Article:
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Transitioning an Air Barrier From Wall to Roof

Sabotcat | Posted in Green Building Techniques on

Hey all,
Just a quick question…I was browsing the Detail Library and couldn’t find what I was looking for…which is more a comment on me than on the incredible sections that are saved there.

I’m doing a Pretty Good House in the desert, I’ve posted here before.  But along with providing the structural guy with all are materials…I want to give him a general idea of how we want the joists to terminate at the wall so we can run the sheathing up to the roof line.  Then I’d like to build out the overhang with a short beams that run along the roof.

I intend to cover the walls and room with external insulation after everything sealing the air/water barrier.

is there a detail for on the site…and if not, can someone point me toward a detail elsewhere.

thanks!
Mark

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Replies

  1. Sabotcat | | #2

    Steve!
    Thanks for this. It's really helpful...and I'm totally sold on the ripped strip of advantech on the top plate in this application. The trick here is...as I see it, the air barrier transitions from the outside to the inside at the top plate. I'm thinking more a shed-style roof ... in which the joists terminate at the top plate. I'm hoping I can either use zip on the outside or a self-adhered membrane that will go from the sill right along the roof. Then lay the external insulation over that, and fill the cavity with dense pack.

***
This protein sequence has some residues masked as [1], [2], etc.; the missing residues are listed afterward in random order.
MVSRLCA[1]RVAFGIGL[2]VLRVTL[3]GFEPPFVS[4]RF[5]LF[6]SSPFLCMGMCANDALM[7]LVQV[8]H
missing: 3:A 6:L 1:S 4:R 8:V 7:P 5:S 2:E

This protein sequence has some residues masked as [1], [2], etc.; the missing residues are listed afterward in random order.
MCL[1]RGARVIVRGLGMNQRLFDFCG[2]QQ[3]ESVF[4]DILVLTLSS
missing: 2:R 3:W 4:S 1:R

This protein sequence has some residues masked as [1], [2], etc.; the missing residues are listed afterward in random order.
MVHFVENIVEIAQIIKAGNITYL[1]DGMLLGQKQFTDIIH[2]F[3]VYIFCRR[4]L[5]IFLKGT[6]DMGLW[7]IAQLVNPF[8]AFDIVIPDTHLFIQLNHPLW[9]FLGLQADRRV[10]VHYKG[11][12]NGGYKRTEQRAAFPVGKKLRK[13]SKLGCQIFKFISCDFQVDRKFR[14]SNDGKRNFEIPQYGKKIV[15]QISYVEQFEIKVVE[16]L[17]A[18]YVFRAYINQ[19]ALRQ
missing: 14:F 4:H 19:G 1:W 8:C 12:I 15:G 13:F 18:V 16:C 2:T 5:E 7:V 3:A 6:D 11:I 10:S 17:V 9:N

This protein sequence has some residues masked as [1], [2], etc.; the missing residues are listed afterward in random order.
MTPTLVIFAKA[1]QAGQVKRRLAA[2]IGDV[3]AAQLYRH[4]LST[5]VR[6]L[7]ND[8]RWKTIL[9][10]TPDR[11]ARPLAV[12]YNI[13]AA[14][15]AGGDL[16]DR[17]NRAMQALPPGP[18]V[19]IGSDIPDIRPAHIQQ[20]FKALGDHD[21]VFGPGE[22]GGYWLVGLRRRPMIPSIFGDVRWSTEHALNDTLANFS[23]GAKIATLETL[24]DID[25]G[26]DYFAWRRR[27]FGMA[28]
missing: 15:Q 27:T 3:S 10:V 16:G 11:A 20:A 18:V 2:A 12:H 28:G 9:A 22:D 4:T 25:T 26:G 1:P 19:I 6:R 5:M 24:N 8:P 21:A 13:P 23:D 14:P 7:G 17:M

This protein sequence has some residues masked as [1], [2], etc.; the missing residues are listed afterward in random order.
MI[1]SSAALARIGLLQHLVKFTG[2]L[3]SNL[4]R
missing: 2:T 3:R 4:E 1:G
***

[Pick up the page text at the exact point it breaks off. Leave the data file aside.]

I know it's done...and it's pretty much what Matt Risinger did on his house in recent posts over there...but to explain it, I'm hoping someone's made a CAD drawing. I went to Matt's site, but it's the build show network now...and while I know there must be a forum somewhere, I can't for the life of me find it!

  2. William Hullsiek | | #3

    Here is some details from a personal house that I am designing for Zone 6. (These have not been approved by a structural engineer).

    16-inch I-Joists terminate at the wall and are covered with ZIP sheathing - that forms a continuous layer. On top of the I-Joist I have a Cor-A-Vent purlin strip and a 2x4 forming a ventilation chute. With the 3:12 roof pitch I need a 2 1/2 inch air gap. Underneath the joists - there are 2x4 attached to the ceiling to form a service channel for running electrical - without damaging the membrane.

    For the out-riggers - I am looking to cantilever a 2x4- and have them connected to at least 3 I-Joists. Then have a hurricane strap under-neath to deal with up-lift.

    Where the shed-roof meets up at the clerestory, there is another detail - that I used from Fine Home-Building issue 99. That requires cutting a 1-inch gap through the over-roof and then using a Cor-A-Vent strip to block any incoming air/water.

    The basic concept comes from the PERSIST design pattern - I am looking through whatever I can find online as well.

  3. Sabotcat | | #4

    William,
    thanks! These are super helpful. I really appreciate the time. And I'm going to go back to the PERSIST site and read up on their strategies. Our climate is much for forgiving when it comes to drying...but these rules all still apply, especially if we're trying to keep our off grid solar as reasonable as possible.

    thanks again for this...this forum and the folks on it are an incredible, and a very charitable resource. You're all a lot nicer than those guys over on the wristwatch forum...they can be ruthless!

  4. William Hullsiek | | #5

    Your welcome, I need to rewatch Steve Bazcek’s build show on you tube. I think he and big red discussed some of the details. I just listen and then draw, it helps me to relax.

    1. Sabotcat | | #6

      I've become a huge fan of big red.

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